Friday, September 3, 2010


If we look to the philosophical precursors of the Declaration of Independence, we find much emphasis on property. But with Benjamin Franklin’s encouragement, Thomas Jefferson discounted its importance and demoted its status. So the Declaration of Independence resonates with the words expressing the Creator’s endowment to all people: “inalienable rights” including “life, liberty, and the pursuit of happiness.”

All Americans honor the words, but only half really believe them. The radical split in our two-party system, which arose in George Washington’s administration, is between those who give priority to property and those who give priority to people. The split is small-c constitutional; it defines who we are collectively; it divides us into those whom we now call Republicans (also conservatives) and Democrats (also liberals).

We need no help to identify which party prefers property to people and which prefers people to property. Republicans want small government and low taxes. They prefer state rights because state governments are small, also weak, thus even less able than the federal government to resist the corrupting blandishments of fat cats, big corporations, and their campaign contributions. They want low tax rates for the rich, in defiance of the economic facts about the decreasing value of money as its amasses and the dangers of its aggregation. They resist regulations as restraints on the free exercise of property rights and the pursuit of profits. They want little or no corporate regulation regardless of the safety, health, and environmental effects of corporate operations, products, or services on peoples’ lives. For the same reasons, they resist laws favoring equity or equality. Those who are not rich but hope to get rich and thus support the rich are praying to win the lottery of life. Good luck, and best wishes that you do not discover that the rich are laughing at you all the way to and from the bank.

Republicans are campaigning anew and vigorously on distortions, misrepresentations, and blatant lies; and using scare tactics, tried and true, to direct anger and hatred at the scapegoats-du-jour. Their Tea Party associates—say, Sharron Angle, Jan Brewer, Rand Paul—are dissembling their far-out positions and dodging the press. In recent weeks, only two Republicans have acted honorably: Mayor Bloomberg and Senator Hatch, both outspoken in rejecting anti-Muslim hysteria. When a New York Jew and a Utah Mormon take a shared stand virtually alone against bigotry, they shame other party leaders and most followers. I find it hard to vote for the mendacious, the mute, or the mean.

I subscribe to the Preamble of the Constitution. Like the introductions to most legislation, the Preamble gives direction for understanding and implementing the articles and amendments which follow. It reads: “We the People of the United States, in Order to form a more perfect Union, establish Justice, insure domestic Tranquility, provide for the common defence, promote the general Welfare, and secure the Blessings of Liberty to ourselves and our Posterity, do ordain and establish this Constitution for the United States of America.” The Preamble is not very Republican; “property” is mentioned nowhere. Nevertheless, I doubt how many or how much Democrats subscribe to the Preamble, although it favors their traditional values.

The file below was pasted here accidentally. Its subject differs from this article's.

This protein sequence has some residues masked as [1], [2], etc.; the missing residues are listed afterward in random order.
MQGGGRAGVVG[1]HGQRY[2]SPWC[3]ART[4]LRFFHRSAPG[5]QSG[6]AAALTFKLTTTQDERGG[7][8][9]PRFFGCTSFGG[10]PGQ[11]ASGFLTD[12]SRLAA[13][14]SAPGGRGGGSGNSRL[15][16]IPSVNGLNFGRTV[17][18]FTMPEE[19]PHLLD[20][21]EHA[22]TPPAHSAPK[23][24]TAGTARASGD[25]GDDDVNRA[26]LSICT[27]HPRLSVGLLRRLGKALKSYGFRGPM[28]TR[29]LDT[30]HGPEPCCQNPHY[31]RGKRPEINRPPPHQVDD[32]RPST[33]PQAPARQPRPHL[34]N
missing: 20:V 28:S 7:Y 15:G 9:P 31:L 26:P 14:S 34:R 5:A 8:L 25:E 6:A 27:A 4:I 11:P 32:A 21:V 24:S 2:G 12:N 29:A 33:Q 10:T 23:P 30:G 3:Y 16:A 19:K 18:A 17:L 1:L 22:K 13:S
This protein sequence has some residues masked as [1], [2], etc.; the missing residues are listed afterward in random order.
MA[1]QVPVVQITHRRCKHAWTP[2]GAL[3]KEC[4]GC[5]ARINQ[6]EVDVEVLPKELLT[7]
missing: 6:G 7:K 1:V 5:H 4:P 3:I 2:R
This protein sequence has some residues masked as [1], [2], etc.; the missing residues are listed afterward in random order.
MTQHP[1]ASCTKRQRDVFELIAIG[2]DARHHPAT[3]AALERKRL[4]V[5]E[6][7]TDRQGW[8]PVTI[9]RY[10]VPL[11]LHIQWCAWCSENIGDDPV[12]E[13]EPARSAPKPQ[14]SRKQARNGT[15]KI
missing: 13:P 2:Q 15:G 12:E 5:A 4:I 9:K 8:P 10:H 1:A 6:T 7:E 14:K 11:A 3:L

Currently, Democrats seem incapable of campaigning. Obama has done his usual stand-up-one-minute, stand-back-the-next routine. As they say in his Windy City, all talk, no walk—and no cred. Everywhere they are so demoralized that they are calling their convictions into doubt because they lack the courage to advocate them.

If the Democrats think that their major legislative initiatives—stimulus, bank and Big Three bailouts, health care reform, among others—resulted in laws which did, have done, or will do the country much good, why are they silent on them? Why do they not tout these achievements if they believe in them? Instead, demurring or mumbling about their accomplishments, they give credence to Republican obstruction or rejection under the brand name “party of ‘no’.” Ironically, Democrats going into the campaign are acting like the party of “no” by decrying Republicans and their promises to hold investigations ad nauseam, undo what good has been done, and, in fulfillment of party dogma, repeat the failed policies of their all-Republican, Bush-league government for six years. Sorry, my friends on the left, these counter scare tactics are no rallying cry for hope, transformation, or anything else, including my vote.

Will Rogers joked, “I belong to no organized party, I'm a Democrat.” I belong to no organized party either, am a registered Independent, and do not want a choice between autocratic ignoramuses, ideologues, or incompetents on the right; and know-it-all wafflers and weaklings on the left. So I am more apprehensive about the approaching elections than about any other which I have ever anticipated. The parties differ in their policies but agree on their politics. But politics always wins out, and the people always lose. Prove me wrong, or let me sleep through it.

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